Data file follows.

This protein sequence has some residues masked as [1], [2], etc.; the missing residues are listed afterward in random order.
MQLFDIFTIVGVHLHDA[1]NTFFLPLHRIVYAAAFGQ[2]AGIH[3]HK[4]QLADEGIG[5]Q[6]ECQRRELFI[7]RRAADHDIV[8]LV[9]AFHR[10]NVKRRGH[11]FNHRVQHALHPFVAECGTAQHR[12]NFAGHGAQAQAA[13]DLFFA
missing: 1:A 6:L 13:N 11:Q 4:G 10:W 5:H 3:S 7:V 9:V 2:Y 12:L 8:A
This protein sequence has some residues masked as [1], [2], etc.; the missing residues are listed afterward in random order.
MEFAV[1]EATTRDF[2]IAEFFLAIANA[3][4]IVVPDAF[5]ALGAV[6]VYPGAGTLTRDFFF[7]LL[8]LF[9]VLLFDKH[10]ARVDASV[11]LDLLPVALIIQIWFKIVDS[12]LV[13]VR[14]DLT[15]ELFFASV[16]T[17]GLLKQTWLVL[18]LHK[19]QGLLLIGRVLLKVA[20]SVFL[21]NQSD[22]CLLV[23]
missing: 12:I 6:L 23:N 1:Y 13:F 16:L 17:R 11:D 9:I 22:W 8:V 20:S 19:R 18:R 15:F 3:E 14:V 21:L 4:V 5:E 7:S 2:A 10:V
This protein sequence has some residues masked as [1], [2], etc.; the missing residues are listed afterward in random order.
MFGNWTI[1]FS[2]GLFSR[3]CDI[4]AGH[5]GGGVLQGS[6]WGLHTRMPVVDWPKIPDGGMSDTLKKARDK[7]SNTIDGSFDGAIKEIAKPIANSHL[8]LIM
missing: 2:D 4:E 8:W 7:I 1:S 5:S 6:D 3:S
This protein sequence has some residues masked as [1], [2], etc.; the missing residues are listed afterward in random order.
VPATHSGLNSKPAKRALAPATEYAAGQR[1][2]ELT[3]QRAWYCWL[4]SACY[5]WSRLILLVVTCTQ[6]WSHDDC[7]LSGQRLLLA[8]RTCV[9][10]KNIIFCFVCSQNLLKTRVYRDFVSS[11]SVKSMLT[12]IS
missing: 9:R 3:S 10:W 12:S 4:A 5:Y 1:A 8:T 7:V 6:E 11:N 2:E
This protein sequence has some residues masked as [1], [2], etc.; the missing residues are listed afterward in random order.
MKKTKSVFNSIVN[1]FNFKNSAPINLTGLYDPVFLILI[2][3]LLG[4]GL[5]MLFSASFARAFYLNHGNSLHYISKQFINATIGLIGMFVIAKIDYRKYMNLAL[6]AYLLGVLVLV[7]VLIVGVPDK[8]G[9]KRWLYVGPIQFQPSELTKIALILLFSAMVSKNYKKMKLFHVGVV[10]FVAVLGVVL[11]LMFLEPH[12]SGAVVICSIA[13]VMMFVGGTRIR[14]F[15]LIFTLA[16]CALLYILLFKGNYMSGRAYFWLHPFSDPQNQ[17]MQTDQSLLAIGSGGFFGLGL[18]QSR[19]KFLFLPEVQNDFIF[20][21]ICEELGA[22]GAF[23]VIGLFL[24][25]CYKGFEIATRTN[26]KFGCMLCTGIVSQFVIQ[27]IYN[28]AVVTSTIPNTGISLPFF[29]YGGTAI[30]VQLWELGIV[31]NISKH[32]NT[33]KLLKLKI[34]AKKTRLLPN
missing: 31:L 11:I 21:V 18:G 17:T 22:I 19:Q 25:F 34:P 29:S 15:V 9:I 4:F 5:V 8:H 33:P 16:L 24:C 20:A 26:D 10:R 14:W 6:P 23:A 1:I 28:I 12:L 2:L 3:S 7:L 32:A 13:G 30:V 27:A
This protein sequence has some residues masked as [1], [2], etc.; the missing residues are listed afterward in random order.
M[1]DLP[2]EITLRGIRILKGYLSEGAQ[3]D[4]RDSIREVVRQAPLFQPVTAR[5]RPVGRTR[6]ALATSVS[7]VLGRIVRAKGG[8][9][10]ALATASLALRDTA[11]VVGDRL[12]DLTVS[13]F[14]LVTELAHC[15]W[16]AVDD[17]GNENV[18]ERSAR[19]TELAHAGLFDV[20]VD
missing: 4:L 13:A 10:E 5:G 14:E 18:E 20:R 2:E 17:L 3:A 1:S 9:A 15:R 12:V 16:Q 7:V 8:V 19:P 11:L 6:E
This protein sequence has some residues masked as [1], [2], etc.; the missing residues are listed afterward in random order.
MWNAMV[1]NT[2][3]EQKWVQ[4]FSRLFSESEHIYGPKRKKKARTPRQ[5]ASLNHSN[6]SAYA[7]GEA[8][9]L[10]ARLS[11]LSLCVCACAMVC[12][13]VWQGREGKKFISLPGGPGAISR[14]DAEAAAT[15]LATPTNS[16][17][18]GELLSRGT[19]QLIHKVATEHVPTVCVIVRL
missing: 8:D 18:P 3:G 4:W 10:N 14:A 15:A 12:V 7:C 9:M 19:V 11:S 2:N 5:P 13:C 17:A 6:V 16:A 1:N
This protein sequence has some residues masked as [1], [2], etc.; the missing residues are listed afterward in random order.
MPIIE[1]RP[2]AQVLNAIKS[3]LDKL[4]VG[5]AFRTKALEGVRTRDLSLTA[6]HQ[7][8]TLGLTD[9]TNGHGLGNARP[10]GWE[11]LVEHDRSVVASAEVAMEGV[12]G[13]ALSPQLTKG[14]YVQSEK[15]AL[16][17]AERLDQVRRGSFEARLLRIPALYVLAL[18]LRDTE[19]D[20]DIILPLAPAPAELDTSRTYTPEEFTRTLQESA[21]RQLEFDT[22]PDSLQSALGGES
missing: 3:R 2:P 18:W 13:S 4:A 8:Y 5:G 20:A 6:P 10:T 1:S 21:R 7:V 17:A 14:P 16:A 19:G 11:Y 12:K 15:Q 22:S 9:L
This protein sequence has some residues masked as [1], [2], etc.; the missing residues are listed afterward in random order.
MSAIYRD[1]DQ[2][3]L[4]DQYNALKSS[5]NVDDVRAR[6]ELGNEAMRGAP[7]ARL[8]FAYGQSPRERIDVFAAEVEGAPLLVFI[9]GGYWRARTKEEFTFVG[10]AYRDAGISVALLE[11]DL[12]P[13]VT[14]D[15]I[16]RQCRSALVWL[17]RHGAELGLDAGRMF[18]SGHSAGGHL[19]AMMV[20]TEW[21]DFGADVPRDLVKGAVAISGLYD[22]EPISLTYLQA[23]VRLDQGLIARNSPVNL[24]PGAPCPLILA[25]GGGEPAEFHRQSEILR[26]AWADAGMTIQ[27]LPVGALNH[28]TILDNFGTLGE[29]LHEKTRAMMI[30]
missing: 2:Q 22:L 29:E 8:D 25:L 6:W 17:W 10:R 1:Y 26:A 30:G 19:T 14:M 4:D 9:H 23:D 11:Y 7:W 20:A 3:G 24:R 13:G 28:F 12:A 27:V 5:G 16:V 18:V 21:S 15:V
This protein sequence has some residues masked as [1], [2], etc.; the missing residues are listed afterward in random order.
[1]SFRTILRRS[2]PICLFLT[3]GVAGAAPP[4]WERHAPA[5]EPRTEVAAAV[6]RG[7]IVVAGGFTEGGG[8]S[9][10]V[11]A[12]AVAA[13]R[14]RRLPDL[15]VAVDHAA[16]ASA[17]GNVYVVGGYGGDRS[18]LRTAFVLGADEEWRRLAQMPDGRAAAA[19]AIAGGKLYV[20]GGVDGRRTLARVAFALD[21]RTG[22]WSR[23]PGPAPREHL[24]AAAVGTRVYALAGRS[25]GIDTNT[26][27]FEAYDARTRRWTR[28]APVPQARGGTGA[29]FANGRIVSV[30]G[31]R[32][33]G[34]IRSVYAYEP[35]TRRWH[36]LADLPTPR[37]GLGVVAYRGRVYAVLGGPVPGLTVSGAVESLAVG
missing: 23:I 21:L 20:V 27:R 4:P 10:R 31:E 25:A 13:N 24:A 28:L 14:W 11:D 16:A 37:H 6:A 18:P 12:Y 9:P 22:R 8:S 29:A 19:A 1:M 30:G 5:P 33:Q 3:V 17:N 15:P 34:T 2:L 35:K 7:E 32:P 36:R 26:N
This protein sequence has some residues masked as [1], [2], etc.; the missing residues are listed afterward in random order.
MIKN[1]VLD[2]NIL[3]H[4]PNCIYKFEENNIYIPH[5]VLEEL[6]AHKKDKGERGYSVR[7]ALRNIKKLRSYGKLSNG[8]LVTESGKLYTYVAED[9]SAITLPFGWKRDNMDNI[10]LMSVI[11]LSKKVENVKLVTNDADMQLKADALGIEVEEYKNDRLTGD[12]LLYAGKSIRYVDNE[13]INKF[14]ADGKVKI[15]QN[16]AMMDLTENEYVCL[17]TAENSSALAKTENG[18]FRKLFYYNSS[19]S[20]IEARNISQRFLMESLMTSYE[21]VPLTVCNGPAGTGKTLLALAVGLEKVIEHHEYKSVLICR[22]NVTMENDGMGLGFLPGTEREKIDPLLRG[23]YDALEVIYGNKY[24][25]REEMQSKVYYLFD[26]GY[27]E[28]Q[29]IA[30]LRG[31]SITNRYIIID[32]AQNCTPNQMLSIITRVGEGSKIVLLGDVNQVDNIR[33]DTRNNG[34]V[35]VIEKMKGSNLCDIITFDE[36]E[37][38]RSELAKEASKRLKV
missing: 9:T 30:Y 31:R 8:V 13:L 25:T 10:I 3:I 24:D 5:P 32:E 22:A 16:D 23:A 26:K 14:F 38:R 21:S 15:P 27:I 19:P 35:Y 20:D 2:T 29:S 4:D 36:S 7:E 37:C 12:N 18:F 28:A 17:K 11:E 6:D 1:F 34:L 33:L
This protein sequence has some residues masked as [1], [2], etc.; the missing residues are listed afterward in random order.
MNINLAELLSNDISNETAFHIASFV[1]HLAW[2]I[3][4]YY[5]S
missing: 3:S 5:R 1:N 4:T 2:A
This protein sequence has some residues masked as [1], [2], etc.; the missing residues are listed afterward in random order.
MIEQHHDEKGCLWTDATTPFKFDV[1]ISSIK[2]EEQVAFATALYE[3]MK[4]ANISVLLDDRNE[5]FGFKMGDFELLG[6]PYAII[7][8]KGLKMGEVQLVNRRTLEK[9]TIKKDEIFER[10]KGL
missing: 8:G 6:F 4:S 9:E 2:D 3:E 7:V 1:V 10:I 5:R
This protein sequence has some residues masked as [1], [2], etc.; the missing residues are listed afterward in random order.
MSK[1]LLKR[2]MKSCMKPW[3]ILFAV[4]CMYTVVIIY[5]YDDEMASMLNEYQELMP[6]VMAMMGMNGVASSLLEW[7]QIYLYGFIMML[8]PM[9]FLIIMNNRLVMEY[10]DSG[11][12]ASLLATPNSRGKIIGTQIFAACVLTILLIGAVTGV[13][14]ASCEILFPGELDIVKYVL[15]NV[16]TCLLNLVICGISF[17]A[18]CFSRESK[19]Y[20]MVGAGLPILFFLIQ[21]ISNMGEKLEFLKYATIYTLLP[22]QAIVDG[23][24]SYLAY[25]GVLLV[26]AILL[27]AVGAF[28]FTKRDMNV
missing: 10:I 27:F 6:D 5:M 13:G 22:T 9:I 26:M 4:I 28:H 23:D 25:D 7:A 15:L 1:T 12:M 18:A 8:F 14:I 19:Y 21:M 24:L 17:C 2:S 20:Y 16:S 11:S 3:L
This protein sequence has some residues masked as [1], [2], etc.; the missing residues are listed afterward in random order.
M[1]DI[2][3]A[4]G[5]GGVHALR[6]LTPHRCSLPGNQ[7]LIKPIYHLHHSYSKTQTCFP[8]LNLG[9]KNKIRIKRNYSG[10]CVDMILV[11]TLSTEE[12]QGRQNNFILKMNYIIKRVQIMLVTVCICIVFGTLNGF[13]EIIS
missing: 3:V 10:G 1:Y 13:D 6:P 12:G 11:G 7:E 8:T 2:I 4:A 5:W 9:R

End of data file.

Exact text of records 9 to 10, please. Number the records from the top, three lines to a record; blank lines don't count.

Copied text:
This protein sequence has some residues masked as [1], [2], etc.; the missing residues are listed afterward in random order.
MSAIYRD[1]DQ[2][3]L[4]DQYNALKSS[5]NVDDVRAR[6]ELGNEAMRGAP[7]ARL[8]FAYGQSPRERIDVFAAEVEGAPLLVFI[9]GGYWRARTKEEFTFVG[10]AYRDAGISVALLE[11]DL[12]P[13]VT[14]D[15]I[16]RQCRSALVWL[17]RHGAELGLDAGRMF[18]SGHSAGGHL[19]AMMV[20]TEW[21]DFGADVPRDLVKGAVAISGLYD[22]EPISLTYLQA[23]VRLDQGLIARNSPVNL[24]PGAPCPLILA[25]GGGEPAEFHRQSEILR[26]AWADAGMTIQ[27]LPVGALNH[28]TILDNFGTLGE[29]LHEKTRAMMI[30]
missing: 2:Q 22:L 29:E 8:D 25:L 6:W 17:W 10:R 1:Y 26:A 30:G 19:T 14:M 4:D 9:H 23:D 11:Y 7:W 20:A 3:G 24:R 13:G 28:F 12:A 27:V 5:G 16:V 18:V 21:S 15:V
This protein sequence has some residues masked as [1], [2], etc.; the missing residues are listed afterward in random order.
[1]SFRTILRRS[2]PICLFLT[3]GVAGAAPP[4]WERHAPA[5]EPRTEVAAAV[6]RG[7]IVVAGGFTEGGG[8]S[9][10]V[11]A[12]AVAA[13]R[14]RRLPDL[15]VAVDHAA[16]ASA[17]GNVYVVGGYGGDRS[18]LRTAFVLGADEEWRRLAQMPDGRAAAA[19]AIAGGKLYV[20]GGVDGRRTLARVAFALD[21]RTG[22]WSR[23]PGPAPREHL[24]AAAVGTRVYALAGRS[25]GIDTNT[26][27]FEAYDARTRRWTR[28]APVPQARGGTGA[29]FANGRIVSV[30]G[31]R[32][33]G[34]IRSVYAYEP[35]TRRWH[36]LADLPTPR[37]GLGVVAYRGRVYAVLGGPVPGLTVSGAVESLAVG
missing: 23:I 21:L 20:V 27:R 4:P 10:R 31:E 25:A 13:N 24:A 28:L 14:W 11:D 16:A 37:H 6:A 18:P 12:Y 9:P 22:R 8:S 29:A 19:A 1:M 30:G 5:P 33:Q 3:V 17:N 15:P 34:T 2:L 35:K 7:E 32:P 36:R 26:N